Ruland has released mountable shaft collars with face holes for applications where the shaft collar needs to be directly mounted to a component such as a pulley, sprocket, or metallic plate. The shaft collars are available with drilled face holes that give the user flexibility in mounting hardware, or tapped holes that match the standard screw threading of the collar for ease of installation.
Ruland designs and manufactures face-mount shaft collars to have superior fit, finish, and holding power. They have precise face-to-bore perpendicularity (TIR ≤ 0.002-in. or 0.05 mm), which is critical for mounting applications these shaft collars are typically used in. The groove in the face of the collar identifies the work surface for easy installation. Ruland face mount shaft collars have a burr-free finish, making them an ideal solution for applications in industries such as medical, food, and semiconductor, where contamination is unacceptable. Face mount shaft collars undergo proprietary manufacturing processes to maintain their round bore geometry for tight tolerances, proper installation fit, and improved clamping capabilities.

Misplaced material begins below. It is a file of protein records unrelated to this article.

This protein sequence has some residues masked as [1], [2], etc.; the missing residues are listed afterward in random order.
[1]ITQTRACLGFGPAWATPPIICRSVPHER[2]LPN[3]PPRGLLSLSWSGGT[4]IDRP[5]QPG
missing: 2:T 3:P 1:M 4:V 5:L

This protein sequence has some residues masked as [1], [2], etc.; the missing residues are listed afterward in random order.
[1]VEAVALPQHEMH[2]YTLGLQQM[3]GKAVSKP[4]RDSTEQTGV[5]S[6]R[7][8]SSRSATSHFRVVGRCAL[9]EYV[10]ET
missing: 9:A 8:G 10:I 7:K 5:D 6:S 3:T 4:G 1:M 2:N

Ruland offers mountable shaft collars with face holes with drilled or tapped holes. Drilled holes allow for a wider variety of inch or metric mounting hardware to be used. Tapped holes provide a direct interface between the collar, screw, and mated component for the most reliable fit. Either configuration can accommodate socket head, set, or button head screws. The face holes are aligned 180° from each other, allowing the user to install the collar in any orientation.
Ruland manufactures mountable shaft collars with face holes from 1215 lead-free steel for high strength, 2024 aluminum with an anodized finish for lightweight, and 303 stainless steel for corrosion resistance. They are available in one-piece clamp style in bore sizes from 3/8 to 3-in. and 10 mm to 80 mm.
Shaft collars with face holes are manufactured by Ruland in its factory in Massachusetts, USA, under strict controls using proprietary processes.